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Old 09-17-2019, 12:12 PM   #1
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Paravane questions

We've experimented with our paravanes after replacing cables and doing some other servicing to the rig. Now I have some questions for those of you who have used them in the past or are still using them.

- Our booms have a second boom that can be deployed to keep the boom from lifting up (Beebe calls them arm Braces). I have tried to imagine deploying that boom without committing suicide since the inboard/higher attachment point is just about unreachable without hanging out over the side of the boat from the upper dinghy deck. We're inclined to put those booms in storage but wonder under what circumstances such a boom might be required ?

- Beebe says that you chose the downward angle of your fish based on your speed. How sensitive is this setting ? Should we just leave it where it is (far back for slow running) or is it worth experimenting ?

- Beebe refers to some Canadian studies which he states make it obvious that the fish should be connecting to the tow-line with an anchor swivel. Does anyone here know what studies those are or why the swivel is needed ?

- Have any of you run with the fish i the water and then have the weather turn so nasty that you wish you could retrieve them before they become wrecking-ball missiles ?

I'm sure I have more questions but that will have to do for now.

Thanks.



-Sven
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Old 09-17-2019, 01:11 PM   #2
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Sounds like you should connect the outboard end of the braces before deployment and then connect the inboard end after deployment.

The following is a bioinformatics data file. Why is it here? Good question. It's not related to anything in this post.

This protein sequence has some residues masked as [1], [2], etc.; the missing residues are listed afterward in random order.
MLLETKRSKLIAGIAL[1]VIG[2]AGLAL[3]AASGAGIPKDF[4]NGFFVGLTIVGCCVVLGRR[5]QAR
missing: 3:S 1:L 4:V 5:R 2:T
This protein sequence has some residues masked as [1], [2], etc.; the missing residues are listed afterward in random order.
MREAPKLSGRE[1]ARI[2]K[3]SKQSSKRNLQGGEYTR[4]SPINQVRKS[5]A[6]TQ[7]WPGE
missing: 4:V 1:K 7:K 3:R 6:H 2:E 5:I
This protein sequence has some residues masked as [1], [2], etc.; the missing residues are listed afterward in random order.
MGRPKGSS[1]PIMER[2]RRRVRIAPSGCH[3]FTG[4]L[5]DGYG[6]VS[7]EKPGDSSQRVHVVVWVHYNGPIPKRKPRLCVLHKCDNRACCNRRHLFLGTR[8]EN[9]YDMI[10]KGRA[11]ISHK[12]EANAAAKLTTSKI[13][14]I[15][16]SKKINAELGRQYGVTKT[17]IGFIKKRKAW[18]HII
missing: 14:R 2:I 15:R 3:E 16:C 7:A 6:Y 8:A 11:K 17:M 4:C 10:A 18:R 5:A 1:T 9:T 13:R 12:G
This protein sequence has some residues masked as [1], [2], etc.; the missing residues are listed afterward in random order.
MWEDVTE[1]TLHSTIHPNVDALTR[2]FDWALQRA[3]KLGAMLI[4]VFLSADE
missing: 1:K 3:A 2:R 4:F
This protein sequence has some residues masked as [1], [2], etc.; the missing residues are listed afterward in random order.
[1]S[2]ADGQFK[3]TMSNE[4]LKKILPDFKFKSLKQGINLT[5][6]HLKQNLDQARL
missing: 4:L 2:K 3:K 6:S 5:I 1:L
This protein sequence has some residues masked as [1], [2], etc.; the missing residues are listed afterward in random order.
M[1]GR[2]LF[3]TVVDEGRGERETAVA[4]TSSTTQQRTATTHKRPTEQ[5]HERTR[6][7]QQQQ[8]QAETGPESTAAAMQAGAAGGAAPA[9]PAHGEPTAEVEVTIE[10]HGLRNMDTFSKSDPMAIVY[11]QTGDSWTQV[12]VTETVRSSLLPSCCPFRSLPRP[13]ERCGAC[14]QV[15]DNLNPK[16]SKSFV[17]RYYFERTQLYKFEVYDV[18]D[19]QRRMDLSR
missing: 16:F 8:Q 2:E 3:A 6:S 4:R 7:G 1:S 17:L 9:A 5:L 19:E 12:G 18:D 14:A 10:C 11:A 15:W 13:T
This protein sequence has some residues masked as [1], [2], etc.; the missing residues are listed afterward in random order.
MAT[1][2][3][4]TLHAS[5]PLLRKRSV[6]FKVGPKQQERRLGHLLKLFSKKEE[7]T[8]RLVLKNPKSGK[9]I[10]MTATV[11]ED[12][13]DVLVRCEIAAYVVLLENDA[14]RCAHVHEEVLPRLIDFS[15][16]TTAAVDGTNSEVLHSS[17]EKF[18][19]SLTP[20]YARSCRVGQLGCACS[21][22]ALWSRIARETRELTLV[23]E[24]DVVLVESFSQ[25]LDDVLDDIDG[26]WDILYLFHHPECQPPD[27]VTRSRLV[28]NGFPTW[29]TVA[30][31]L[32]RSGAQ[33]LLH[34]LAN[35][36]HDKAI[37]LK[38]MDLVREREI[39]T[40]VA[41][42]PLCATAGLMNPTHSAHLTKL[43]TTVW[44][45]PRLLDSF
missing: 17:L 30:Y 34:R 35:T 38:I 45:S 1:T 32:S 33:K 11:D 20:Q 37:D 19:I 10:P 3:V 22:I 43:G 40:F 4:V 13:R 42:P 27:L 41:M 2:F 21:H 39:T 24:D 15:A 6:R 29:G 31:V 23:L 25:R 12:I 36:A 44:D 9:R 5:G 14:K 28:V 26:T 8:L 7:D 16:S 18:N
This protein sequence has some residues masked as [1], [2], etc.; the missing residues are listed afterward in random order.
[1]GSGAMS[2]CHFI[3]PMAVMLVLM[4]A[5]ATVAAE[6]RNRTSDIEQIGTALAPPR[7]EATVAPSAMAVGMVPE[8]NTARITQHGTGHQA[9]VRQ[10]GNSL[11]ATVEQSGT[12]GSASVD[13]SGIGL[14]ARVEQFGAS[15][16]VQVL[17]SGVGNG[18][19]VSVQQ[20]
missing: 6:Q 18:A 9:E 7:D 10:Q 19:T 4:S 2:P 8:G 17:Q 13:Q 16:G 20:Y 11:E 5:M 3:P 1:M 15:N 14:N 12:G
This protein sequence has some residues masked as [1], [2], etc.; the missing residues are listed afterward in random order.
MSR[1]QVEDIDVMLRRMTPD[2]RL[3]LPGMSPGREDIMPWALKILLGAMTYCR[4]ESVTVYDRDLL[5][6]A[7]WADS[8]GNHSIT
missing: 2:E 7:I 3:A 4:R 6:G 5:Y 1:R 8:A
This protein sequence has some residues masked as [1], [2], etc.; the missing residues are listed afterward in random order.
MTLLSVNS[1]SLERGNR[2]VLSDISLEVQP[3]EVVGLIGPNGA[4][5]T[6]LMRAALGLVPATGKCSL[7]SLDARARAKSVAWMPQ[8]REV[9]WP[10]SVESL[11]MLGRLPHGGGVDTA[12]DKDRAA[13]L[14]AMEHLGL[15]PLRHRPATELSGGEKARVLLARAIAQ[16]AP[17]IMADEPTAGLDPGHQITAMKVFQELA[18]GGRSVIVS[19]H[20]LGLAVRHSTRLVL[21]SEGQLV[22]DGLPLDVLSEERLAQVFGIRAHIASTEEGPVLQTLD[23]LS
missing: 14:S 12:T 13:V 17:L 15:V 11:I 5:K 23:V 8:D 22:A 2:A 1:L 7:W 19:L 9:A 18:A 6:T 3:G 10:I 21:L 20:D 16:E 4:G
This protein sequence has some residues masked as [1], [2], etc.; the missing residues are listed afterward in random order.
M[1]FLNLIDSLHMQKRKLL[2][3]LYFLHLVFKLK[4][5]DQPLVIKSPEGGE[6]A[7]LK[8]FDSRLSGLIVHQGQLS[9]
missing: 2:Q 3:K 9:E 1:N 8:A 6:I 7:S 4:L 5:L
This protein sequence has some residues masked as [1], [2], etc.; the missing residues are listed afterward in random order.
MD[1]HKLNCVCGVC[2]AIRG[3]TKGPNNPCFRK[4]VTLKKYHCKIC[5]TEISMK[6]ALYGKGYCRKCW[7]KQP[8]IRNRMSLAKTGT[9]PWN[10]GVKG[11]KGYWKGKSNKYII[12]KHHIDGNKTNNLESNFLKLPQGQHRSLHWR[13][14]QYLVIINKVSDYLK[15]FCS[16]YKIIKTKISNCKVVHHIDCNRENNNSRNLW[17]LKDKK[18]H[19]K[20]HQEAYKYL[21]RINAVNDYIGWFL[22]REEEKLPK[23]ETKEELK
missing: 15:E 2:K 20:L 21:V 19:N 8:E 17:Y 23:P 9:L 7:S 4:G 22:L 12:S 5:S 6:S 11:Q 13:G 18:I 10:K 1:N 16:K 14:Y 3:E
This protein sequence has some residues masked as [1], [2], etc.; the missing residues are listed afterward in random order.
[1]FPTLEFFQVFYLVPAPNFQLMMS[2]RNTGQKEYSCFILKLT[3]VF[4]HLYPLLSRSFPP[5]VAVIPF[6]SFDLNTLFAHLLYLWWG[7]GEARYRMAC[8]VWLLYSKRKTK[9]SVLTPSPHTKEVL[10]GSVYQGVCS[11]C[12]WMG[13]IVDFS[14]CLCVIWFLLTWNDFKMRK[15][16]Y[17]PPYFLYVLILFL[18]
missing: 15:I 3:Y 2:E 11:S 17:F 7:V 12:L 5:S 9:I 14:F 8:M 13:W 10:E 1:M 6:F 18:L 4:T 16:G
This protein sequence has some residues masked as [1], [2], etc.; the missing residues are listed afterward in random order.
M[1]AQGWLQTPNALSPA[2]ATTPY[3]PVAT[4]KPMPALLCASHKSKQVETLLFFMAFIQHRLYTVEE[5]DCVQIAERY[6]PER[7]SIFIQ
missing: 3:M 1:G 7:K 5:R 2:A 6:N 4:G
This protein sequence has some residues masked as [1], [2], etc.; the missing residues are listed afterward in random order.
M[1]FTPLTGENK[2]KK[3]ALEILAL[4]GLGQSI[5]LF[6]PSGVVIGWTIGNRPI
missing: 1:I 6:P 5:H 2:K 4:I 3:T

If you want to experiment with the settings , do it in calm water in a manner in which you can test the tension on the rig.
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Old 09-17-2019, 02:22 PM   #3
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Sounds like you should connect the outboard end of the braces before deployment and then connect the inboard end after deployment.
Yes, that's the only way. The problem is that the inboard attachment is where the red arrow points and if I stand on the caprail I can reach it with one hand only and there is no way I could put in the pin.

Reaching it from the dinghy-deck would be doable but I'd need a second person to hand it up to me and it would be exciting unless it is dead calm. I've considered putting in a jackline for just the deployment of that arm brace.

Thanks.



-Sven
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Old 09-17-2019, 03:51 PM   #4
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Could you take a page out of the sportfishing boat outrigger and cut the brace in two piece, 70/30 and put a knuckle there.
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Old 09-17-2019, 03:55 PM   #5
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Sven,

Every design is different, but we don’t have any hardware to prevent the outriggers, you call them booms from coming back up. In 12,000 miles they have never come close to moving even w/o birds in the water. As for running the birds more or less aggressively, I use a larger bird run less aggressively as I feel it is the best compromise. No scientific data though. We also would never consider pulling birds out of the water when it is “too rough” as that is when they are needed the most. We have never had a bird out of the water. Ours run 15’ beneath the surface at rest in calm water. Richard Bost on Dauntless has done more experimenting, there seems to be a margin of personal preference in such things.
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Old 09-17-2019, 03:57 PM   #6
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Also the swivel was to make up for the twist n the 3 strand as it stretches. My swivels never did, the chain attached to the birds seemed to rake up the twisting as needed. We eventually eliminated the swivels, as felt they were a weak point and unnecessary.